I think it almost tells you this, it paints this picture of a liberal left on both sides of the pond which is increasingly indulging in identity politics and its problematic relationship with Christianity, you know almost this promotion, this celebration of a decline in Christian values, particularly looking at the British context. So as I said it creates this uncertainty, how do we react to the global persecution of Christian minorities when we’re celebrating the fact that, you know, the Judeo-Christian norms are in decline? And this is something which is celebrated, and widely celebrated by the metropolitan liberal left. I think we need to be frank and call out what the general trend is when it comes to discussing global persecution of Christian minorities, whether it is Boko Haram in Nigeria, the increase in the number of attacks on churches in its counterpart West African country Burkina Faso, the Easter Sunday terrorist attacks that I already mentioned in Pakistan and Sri Lanka or the May 2018 Surabaya church bombings in Indonesia, or as Tim recently wrote a column in The Telegraph on the persecution of Iraqi Christians and Yazidis as well. This is fundamentally, generally, Islamist-led persecution of Christian minorities.

So, if I’m looking particularly in the British context, why is there a reluctance to call this out? Now, the cynic in me feels that this is rooted in electoral calculation. I feel that people feel if they call out that this is primarily Islamist-led this will offend the sensitivities of British Muslim voters, strategically important sections of the British electorate. I call this a bigotry of low expectations. The reality of the matter is, British Muslims have a vested interest in calling out and pointing, identifying instances of persecution of religious minorities, particularly when we see what’s going on in Myanmar with the Rohingya Muslims and also the re-education internment camps which are being set up in China in East Turkestan which are targeting Uyghur Muslims. I think that ultimately, it’s a matter of fairness and that you have to point out, irrespective of your background, to call out the persecution of religious minorities, irrespective of the religious background of the perpetrators and the religious background of the victims. So, you know, while the easing of Judeo-Christian norms might be celebrated by some in British society and is viewed to be a positive development, the prioritisation of reason and evidence, I think that the most important thing really, one of the most important liberal democratic values, something which I hold very dear to me, is that people irrespective of their religious background, they have the right to practice their religion free from harassment, discrimination and persecution and I think that’s a liberal democratic principle that we should really protect and promote relentlessly all across the world in the spirit of fairness and good faith. Thank you for listening.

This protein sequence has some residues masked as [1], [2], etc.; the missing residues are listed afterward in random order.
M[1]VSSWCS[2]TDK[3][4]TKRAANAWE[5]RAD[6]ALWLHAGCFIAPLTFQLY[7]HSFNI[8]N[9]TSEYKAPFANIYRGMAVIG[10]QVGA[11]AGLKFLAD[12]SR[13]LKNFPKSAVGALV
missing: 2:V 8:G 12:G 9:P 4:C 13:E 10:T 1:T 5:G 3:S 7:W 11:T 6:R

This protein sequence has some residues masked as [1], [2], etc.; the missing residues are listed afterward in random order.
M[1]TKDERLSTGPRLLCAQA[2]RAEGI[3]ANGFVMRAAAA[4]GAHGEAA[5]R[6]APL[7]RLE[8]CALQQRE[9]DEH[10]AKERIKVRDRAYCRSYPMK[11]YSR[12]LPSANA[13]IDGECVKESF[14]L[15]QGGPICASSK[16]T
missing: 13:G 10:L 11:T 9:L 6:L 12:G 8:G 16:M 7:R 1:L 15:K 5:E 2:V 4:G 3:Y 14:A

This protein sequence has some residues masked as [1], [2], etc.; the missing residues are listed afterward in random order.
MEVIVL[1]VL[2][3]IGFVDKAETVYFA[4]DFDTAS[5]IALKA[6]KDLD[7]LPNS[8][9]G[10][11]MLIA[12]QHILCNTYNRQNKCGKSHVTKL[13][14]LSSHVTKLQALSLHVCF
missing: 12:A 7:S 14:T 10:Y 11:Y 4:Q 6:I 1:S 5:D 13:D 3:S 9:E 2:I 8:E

SIR GARY STREETER:

Thank you very much. Thank you very much, very stimulating, thank you. I’m looking forward to some questions on that later on. Matthew, over to you. Dr Matthew Rees.

 

DR MATTHEW REES:

Thank you very much. Well, thank you very much for the opportunity to speak here this evening. At Open Doors we’ve been extremely heartened in recent months to see the traction, to some extent, that this issue of the persecution of Christians has begun to receive, amongst, sort of, in the political sphere and most notably, maybe, yesterday with the Bishop of Truro handing over his recommendations to the Foreign Office about what is his assessment of what can be done to better support persecuted Christians across the world, but also, I think, the fact that discussions such as this are taking place and the Henry Jackson Society is putting on discussions such as this is a positive thing. I really think, we really believe at Open Doors that the only way really we are going to be able to make a difference, to make a change is to take this issue off the sidelines and make it an issue that we are discussing in the political mainstream, which isn’t necessarily something that has been happening in recent years and is something that we at Open Doors will be continuing to push for and I’m sure that many of you here tonight are doing similar things.